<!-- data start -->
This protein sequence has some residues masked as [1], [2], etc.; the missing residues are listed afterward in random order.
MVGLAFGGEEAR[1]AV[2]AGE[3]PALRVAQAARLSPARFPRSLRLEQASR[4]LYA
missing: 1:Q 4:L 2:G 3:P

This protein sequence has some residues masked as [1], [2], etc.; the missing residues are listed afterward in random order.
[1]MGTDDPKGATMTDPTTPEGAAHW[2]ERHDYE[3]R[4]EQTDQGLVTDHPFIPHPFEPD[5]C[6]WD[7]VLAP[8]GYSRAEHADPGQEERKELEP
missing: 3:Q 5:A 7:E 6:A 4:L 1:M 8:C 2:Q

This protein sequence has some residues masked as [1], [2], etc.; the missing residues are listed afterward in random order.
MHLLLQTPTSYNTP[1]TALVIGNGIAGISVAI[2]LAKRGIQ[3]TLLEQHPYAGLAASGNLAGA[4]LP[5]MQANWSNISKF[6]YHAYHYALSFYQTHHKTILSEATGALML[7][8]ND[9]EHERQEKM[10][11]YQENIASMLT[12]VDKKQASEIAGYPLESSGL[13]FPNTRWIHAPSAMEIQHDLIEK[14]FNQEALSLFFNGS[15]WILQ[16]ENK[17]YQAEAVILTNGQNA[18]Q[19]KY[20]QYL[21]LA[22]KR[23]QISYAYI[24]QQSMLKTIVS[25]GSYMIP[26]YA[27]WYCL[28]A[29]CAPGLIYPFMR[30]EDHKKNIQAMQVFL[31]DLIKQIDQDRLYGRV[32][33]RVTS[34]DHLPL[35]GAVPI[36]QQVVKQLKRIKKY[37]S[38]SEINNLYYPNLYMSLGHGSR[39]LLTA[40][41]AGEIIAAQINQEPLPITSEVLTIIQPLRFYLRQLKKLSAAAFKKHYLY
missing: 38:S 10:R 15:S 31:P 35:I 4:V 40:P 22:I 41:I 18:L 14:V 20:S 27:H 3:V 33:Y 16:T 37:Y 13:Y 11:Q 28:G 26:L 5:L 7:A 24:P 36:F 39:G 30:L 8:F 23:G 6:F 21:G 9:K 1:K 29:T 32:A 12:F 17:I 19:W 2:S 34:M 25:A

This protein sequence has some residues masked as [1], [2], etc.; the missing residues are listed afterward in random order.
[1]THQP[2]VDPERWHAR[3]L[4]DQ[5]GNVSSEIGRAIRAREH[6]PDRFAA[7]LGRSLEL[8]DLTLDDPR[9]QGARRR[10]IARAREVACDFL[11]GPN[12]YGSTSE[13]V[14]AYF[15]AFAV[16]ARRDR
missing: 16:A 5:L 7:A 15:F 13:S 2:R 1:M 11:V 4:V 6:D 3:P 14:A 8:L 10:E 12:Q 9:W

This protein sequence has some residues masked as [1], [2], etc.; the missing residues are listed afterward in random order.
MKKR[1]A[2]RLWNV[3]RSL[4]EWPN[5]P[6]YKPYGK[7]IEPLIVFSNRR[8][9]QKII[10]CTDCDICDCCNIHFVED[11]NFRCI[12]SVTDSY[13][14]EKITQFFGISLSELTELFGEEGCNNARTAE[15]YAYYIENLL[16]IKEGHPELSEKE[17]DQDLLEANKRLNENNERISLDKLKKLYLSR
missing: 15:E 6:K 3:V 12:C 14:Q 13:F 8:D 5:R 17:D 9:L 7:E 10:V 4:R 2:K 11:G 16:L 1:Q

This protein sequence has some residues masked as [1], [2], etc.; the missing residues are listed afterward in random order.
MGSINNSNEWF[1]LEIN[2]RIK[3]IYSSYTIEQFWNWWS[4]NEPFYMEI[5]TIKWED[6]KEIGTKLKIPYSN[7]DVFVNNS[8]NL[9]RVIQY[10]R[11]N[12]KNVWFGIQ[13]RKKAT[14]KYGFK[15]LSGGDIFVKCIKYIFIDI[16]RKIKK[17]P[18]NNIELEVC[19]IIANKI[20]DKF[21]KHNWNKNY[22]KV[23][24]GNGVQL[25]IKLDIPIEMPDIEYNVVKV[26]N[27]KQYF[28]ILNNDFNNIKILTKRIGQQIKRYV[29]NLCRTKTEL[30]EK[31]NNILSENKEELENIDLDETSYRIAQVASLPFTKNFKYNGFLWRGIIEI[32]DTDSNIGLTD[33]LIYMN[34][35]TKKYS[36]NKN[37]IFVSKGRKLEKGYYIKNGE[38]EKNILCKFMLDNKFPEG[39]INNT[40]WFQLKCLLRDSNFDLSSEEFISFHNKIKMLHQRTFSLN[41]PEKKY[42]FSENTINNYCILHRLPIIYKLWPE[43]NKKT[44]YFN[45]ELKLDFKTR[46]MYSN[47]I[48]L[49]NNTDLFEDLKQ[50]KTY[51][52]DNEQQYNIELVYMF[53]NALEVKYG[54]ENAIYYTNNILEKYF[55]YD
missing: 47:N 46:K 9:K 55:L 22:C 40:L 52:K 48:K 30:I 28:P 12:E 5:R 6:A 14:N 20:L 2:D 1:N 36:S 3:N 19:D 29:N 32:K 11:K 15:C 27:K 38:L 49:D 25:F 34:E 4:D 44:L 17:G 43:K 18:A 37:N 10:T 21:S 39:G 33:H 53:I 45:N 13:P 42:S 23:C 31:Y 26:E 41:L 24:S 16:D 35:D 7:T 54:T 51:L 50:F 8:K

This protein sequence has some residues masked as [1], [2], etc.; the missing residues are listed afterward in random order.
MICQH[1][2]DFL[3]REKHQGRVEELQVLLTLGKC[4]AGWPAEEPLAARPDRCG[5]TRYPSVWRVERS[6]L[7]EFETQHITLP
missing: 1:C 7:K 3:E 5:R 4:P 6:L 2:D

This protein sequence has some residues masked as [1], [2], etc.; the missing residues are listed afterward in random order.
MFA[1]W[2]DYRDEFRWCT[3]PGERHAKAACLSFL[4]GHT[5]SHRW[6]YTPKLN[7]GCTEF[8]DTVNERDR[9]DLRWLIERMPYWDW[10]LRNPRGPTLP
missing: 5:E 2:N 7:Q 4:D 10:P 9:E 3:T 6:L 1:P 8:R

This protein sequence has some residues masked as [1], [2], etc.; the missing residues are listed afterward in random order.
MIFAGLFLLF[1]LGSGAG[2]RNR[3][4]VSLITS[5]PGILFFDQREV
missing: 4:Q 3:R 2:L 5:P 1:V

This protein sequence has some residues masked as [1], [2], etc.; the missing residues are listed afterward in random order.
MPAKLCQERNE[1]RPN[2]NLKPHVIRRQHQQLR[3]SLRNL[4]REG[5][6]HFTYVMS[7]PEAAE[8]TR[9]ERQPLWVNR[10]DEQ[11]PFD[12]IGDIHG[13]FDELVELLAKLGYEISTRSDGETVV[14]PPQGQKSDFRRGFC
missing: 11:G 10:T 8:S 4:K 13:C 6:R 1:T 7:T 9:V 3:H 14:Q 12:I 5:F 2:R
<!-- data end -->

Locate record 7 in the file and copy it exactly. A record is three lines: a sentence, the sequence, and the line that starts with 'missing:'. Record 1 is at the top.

This protein sequence has some residues masked as [1], [2], etc.; the missing residues are listed afterward in random order.
MICQH[1][2]DFL[3]REKHQGRVEELQVLLTLGKC[4]AGWPAEEPLAARPDRCG[5]TRYPSVWRVERS[6]L[7]EFETQHITLP
missing: 1:C 7:K 3:E 5:R 4:P 6:L 2:D